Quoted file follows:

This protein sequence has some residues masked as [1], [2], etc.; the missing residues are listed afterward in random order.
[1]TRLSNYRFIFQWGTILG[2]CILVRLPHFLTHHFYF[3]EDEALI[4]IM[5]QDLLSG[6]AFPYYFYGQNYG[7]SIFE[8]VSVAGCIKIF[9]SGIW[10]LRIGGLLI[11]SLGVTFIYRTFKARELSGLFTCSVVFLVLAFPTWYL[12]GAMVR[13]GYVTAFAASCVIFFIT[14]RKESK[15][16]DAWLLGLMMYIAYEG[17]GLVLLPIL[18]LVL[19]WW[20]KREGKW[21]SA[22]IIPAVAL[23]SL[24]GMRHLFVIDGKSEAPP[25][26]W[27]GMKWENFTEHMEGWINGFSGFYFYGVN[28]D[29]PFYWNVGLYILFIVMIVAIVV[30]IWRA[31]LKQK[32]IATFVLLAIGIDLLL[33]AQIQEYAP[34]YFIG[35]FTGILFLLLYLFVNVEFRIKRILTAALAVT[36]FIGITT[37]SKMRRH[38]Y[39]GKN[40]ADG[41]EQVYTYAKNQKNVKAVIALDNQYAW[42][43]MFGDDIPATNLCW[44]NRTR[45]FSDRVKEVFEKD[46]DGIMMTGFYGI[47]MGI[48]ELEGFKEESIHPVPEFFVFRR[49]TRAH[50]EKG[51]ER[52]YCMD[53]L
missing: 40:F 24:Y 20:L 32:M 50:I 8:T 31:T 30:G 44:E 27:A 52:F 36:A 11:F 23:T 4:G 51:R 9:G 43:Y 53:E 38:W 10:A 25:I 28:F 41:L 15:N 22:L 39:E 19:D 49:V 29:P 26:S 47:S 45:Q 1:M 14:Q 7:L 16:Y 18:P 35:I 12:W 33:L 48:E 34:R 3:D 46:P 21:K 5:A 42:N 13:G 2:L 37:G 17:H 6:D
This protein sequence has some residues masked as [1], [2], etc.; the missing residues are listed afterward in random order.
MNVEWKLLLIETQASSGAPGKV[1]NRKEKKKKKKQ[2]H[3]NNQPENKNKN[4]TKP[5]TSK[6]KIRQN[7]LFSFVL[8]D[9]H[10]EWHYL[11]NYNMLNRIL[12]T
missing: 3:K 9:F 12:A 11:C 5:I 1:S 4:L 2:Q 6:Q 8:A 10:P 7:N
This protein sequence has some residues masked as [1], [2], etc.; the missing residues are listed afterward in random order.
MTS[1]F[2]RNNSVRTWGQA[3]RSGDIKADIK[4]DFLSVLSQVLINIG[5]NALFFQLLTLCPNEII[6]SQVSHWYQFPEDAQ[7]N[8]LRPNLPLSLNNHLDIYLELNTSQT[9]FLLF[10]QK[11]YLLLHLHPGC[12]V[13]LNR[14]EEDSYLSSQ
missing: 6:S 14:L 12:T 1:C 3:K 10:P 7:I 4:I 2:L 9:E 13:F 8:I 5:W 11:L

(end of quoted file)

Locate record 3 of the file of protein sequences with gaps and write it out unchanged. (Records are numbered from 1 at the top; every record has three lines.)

This protein sequence has some residues masked as [1], [2], etc.; the missing residues are listed afterward in random order.
MTS[1]F[2]RNNSVRTWGQA[3]RSGDIKADIK[4]DFLSVLSQVLINIG[5]NALFFQLLTLCPNEII[6]SQVSHWYQFPEDAQ[7]N[8]LRPNLPLSLNNHLDIYLELNTSQT[9]FLLF[10]QK[11]YLLLHLHPGC[12]V[13]LNR[14]EEDSYLSSQ
missing: 6:S 14:L 12:T 1:C 3:K 10:P 7:I 4:I 2:L 9:E 13:F 8:I 5:W 11:L